“It is up to the individual to do the right thing for himself and his community,” he said.
Victoria Jewish Community Council chairman Daniel Aghion said the council is in favor of anything that helps open the community.
“If that means those who gather together have to be vaccinated or have to show proof of vaccination, we would all be in favor of that,” he said.
The restrictions related to COVID-19 have been controversial in parts of the Jewish community. There was a standoff this month between worshipers and police at a Ripponlea synagogue after members of the ultra-Orthodox community illegally gathered to mark the Jewish New Year.
Debate over vaccination warrants has intensified this week amid protests involving workers, right-wing extremists and anti-vaccination activists at landmarks such as the West Gate Bridge and the Sanctuary over a mandate for the construction industry and sector closure.
The government said the shutdown was due to the high number of industry-linked COVID-19 cases and low rates of compliance with restrictions. Instructions issued by Chief Medical Officer of Health Brett Sutton now require all workers to receive at least one dose of the vaccine before they can return to work on October 5.
This week, the government also announced that school staff and early childhood educators would be required to get vaccinated, which will align them with the elderly care and health sectors.
The imposition of mandatory vaccinations is expected to increase as Victoria emerges from lockdown.
As part of the roadmap announced by Prime Minister Daniel Andrews last Sunday, restrictions will remain in place until at least 70% of Victorians over 16 have had two strokes – a target that should be reached around October 26. Once this is achieved, Victorians will enjoy small gains such as the travel bubble around houses stretching for 25 kilometers, a phased return to on-site learning, and up to 10 fully vaccinated people allowed to meet at outside.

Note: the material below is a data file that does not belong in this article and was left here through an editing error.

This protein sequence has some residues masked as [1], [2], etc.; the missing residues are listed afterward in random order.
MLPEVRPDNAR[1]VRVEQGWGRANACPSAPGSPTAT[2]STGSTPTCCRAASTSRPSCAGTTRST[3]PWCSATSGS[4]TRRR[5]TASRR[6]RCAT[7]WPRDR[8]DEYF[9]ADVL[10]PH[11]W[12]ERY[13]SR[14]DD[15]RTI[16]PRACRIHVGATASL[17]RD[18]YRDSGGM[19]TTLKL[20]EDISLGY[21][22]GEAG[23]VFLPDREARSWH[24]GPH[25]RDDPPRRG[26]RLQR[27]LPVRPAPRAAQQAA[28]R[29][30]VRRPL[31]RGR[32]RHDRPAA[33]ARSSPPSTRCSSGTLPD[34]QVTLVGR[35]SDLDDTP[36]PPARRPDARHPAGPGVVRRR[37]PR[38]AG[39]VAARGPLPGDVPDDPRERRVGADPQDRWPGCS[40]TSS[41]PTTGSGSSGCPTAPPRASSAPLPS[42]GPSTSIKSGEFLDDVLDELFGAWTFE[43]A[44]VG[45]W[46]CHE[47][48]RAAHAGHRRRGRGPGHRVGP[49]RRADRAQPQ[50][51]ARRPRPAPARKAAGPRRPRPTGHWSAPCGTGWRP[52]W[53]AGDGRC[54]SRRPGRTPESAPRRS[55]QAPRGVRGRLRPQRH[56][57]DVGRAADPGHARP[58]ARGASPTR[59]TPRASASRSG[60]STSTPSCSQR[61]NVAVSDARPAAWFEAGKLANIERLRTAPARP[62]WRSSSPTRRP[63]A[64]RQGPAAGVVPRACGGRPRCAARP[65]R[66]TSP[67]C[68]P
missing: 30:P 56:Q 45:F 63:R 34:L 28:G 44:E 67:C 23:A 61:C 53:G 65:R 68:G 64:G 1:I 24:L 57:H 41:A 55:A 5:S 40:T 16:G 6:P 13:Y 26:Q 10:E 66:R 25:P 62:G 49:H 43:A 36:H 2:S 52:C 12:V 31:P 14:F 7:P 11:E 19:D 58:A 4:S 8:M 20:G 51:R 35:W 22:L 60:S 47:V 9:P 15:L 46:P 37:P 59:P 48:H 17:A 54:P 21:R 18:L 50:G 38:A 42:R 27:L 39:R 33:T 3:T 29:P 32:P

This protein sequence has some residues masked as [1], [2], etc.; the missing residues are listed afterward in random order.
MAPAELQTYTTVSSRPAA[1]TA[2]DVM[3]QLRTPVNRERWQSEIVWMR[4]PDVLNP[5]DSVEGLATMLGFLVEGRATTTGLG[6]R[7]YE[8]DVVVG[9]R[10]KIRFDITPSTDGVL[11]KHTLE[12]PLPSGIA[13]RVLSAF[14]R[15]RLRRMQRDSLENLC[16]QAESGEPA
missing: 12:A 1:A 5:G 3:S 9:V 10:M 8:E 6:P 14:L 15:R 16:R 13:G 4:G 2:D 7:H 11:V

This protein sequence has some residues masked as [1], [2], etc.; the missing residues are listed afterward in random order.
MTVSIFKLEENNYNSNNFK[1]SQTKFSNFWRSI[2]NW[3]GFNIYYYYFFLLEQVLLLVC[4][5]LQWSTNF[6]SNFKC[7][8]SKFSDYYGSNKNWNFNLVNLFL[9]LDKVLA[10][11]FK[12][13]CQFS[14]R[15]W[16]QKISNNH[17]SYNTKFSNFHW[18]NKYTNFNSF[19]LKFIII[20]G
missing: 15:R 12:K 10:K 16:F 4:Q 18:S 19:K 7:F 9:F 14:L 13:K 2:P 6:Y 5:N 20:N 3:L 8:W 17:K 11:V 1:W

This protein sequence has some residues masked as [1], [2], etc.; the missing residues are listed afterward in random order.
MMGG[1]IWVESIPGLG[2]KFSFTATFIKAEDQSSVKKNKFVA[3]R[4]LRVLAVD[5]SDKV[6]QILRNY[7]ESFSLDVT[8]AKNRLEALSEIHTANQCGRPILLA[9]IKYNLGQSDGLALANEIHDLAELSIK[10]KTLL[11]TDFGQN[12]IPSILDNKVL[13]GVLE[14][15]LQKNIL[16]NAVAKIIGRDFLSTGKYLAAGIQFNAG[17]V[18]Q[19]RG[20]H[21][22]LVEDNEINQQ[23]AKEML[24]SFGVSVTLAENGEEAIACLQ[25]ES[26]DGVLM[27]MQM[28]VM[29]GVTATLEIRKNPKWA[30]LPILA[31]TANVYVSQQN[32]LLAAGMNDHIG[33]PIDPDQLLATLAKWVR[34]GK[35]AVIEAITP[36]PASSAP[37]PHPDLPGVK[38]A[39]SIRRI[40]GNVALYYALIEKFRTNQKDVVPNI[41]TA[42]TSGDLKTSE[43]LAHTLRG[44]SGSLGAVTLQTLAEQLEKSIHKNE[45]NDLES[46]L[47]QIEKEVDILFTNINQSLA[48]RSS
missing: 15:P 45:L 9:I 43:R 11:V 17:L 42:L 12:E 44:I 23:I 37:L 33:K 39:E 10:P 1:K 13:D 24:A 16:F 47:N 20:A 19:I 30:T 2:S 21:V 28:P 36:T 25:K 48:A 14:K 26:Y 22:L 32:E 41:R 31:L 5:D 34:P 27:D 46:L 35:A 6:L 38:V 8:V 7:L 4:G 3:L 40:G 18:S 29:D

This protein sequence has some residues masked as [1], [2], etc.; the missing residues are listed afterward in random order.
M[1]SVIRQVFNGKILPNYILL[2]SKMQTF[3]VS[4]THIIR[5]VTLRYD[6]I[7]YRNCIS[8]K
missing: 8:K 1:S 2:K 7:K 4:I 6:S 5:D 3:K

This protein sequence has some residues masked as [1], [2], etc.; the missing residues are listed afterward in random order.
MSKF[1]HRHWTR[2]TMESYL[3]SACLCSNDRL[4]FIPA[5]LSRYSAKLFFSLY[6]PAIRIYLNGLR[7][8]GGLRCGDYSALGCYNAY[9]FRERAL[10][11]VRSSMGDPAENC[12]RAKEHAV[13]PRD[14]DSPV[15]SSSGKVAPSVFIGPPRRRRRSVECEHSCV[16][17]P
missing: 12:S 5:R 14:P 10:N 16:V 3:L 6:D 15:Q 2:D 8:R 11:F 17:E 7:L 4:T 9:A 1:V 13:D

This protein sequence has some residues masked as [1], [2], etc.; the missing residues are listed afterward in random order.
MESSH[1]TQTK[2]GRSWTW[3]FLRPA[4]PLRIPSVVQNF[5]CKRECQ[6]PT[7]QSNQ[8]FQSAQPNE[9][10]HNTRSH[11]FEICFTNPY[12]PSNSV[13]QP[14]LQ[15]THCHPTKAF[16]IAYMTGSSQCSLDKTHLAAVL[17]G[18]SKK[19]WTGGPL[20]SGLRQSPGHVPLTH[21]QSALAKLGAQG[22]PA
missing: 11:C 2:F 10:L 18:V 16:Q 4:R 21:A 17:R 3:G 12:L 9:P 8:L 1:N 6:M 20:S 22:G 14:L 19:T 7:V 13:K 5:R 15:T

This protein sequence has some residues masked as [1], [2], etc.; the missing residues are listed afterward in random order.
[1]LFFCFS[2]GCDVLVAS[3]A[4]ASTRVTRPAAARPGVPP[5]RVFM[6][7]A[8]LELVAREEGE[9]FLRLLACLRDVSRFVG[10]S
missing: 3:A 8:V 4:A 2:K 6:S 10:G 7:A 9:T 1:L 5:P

When 80% of eligible Victorians are fully immunized, people will be able to shop, go to the pub and attend events just like they did before – provided they are double stung.
Archbishop Comensoli said churches had been flexible during the pandemic, but noted that for many people of faith, “spiritual well-being is as important as psychological and physical well-being.”
Similar concerns have also been raised in New South Wales, where religious leaders have pressured Health Minister Brad Hazzard for exemptions from the requirement that worshipers present proof of vaccination once state. reopened.
“We explained that all of our denominations are inclined to allow all comers to pray, that many pastors and faithful would be uncomfortable restricting worship to fully vaccinated people and that this could prove to be very divisive,” Catholic Archbishop of Sydney Anthony Fisher said this month. .
In Tasmania, Catholic Archbishop Julian Porteous also wrote to state health minister Jeremy Rockliff to request a waiver of a public health directive requiring people working in nursing homes from September 17 be vaccinated or have reservations for their vaccination.
He said he was “obligated to abide by the decision of members of the clergy who have a conscientious objection to receiving any of the COVID-19 vaccines currently available in Australia.”
Lay Catholics have argued that this position is contrary to that of the Pope, who recently described being vaccinated as “an act of love.”
The Australian Catholic Bishops’ Conference issued a statement in April saying Catholics in Australia were “encouraged to receive a COVID-19 vaccine” and that it was “morally permissible to accept anything [COVID-19] vaccine”.
The Andrews government did not respond to questions from Age on exemptions requested by religious groups in Victoria.
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